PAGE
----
by Anna Ivanova from NounProject.com
Over the Summer, many of us had the chance to rest and renew. We hope you were able to enjoy the sun and warmth, and the ease of the long Summer days. Our team at Mindful Practices enjoyed our time by taking leisurely trips to the farm, doing yoga on the patio, taking long walks with our dogs, and a team favorite: learning to bake sourdough bread.
These creative pursuits aren’t just good for the body; they allow a different part of the brain to come online. When this happens, things we have thought about and categorized in one way, often expand into something fresh and new, much like baking sourdough bread! Having the creative space to learn this new skill allowed us to see this applicable metaphor: mastering the various components of bread baking is strikingly similar to mastering levels of SEL competency.
So what do we mean when we talk about mastery?
There is a difference between simply “having SEL Skills” and “‘mastering’ SEL competencies.” The difference is one’s ability (whether child or adult) to solve for context.
Let’s look at this in context of the knowledge, skills, and competencies needed to make a crusty loaf of homemade sourdough bread.
Acquire Knowledge: It starts with the baker Googling images of beautiful sourdough loaves. Then researching recipes online (i.e. King Authur Baking website) or dusting off copies from masters like Nancy Silverton and Alice Waters.
Read, learn, memorize: After the baker has collected their resources, they need to spend time with the recipes, read about various techniques, and memorize the basics. It’s in this step that the baker is laying the foundation of their understanding.
Build Skills, Create Conditions: As the baker digs in, they grow the sourdough starter, and look to obtain the best tools to create the optimal conditions for bread making: freshly milled Turkey Red flour, perfect Le Creuset crock, Miele oven, etc.
Practice: Their bread doesn’t rise properly the first time, so the process needs some modifications; they practice it again, and again.
‘Master’ Competencies: Then, the baker travels to a family gathering out of state. The host asks the baker to make an impromptu loaf of sourdough bread – either because the host wants to show interest in this new hobby with few expectations about the outcome (low stress) or to showcase the creative hobbies of the family by presenting a perfect sourdough bread loaf to friends (high stress). The host provides an old bag of semolina flour, a Teflon banana bread pan, and an oven from 1984.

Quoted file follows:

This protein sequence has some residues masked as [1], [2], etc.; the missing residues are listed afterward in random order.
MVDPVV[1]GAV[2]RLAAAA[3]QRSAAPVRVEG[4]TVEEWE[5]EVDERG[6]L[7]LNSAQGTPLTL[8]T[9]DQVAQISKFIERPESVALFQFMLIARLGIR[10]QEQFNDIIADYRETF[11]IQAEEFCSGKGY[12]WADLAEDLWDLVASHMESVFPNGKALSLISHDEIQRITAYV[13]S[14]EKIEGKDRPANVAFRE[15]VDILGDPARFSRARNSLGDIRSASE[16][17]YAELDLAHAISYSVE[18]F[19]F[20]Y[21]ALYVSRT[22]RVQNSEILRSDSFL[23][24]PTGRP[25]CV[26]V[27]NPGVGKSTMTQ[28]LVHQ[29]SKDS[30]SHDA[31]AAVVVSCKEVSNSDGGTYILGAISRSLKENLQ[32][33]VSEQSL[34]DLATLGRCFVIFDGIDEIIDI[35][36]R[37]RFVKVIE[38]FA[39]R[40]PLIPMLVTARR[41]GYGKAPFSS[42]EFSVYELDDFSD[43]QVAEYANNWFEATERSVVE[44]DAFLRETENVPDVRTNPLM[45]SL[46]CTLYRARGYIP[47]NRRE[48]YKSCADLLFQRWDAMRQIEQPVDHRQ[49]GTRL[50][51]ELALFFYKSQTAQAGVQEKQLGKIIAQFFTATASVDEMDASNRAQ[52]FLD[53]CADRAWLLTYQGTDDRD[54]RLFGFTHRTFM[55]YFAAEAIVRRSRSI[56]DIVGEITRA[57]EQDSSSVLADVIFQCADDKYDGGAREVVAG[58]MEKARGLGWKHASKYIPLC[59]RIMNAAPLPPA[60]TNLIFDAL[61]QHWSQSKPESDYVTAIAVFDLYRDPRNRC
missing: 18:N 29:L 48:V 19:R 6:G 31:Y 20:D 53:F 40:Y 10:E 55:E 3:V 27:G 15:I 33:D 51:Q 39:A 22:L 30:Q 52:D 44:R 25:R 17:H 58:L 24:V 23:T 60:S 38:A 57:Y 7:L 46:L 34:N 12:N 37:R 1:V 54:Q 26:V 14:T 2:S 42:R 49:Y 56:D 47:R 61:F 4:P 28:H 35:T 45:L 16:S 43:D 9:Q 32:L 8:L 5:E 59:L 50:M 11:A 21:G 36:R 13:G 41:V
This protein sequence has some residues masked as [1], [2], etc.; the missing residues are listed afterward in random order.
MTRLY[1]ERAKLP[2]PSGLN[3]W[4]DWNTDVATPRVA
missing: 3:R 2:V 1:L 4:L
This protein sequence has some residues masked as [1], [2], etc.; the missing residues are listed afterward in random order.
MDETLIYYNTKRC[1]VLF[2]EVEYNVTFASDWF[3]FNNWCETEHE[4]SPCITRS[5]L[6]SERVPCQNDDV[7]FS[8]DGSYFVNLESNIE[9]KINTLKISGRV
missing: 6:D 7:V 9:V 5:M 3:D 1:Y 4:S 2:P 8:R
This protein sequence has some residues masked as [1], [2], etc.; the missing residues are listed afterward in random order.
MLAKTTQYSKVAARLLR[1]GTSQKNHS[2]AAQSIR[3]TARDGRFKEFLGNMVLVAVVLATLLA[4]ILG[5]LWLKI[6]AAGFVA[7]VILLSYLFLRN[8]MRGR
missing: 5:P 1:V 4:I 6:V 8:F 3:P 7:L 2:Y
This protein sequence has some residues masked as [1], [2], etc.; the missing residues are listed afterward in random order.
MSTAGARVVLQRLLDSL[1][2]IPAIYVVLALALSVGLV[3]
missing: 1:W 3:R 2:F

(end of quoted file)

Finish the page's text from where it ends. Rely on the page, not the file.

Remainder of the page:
SEL in the real-world
The context of the situation and what is available via knowledge, practice, self-awareness and tolerance for stress all equal Mastery.
Note the conditions in this example: The baker doesn’t have their sourdough starter, or any of the ingredients or tools they’re used to. The baker’s awareness of this, and of the conditions they must bake in, will impact the choice the baker makes to bake the bread or not.
It is because contexts shift and change so frequently and widely that the term ‘mastery’ is not always used when discussing SEL competencies. Just as one can ‘master’ a competency in a low stress, familiar and optimal context (i.e. the baker baking bread at home with all the recommended tools on an unstructured day) one can fail to demonstrate that very same competency in a high stress, unfamiliar and suboptimal context (i.e. trying to use a relative’s kitchen without the necessary tools under stressful expectations and on a limited timeline).
So, what happened in this situation, you wonder? Well, the baker put their ego aside, and graciously bought bagels for everyone from a local bakery! While they didn’t master sourdough bread baking at a relative’s house, they did indeed use SEL skills to make a different – and better – choice given the context.
Whether you are baking sourdough bread metaphorically or literally, our team hopes that the respite of summer has helped you begin this school year on the right foot. May your year be full of contexts that bring you ease and joy, as well as opportunities to make connections in fresh and new ways.
How Mindful Practices can help
We can help you up your SEL skills with our in-person and online SEL supports (curriculum, certification and professional development)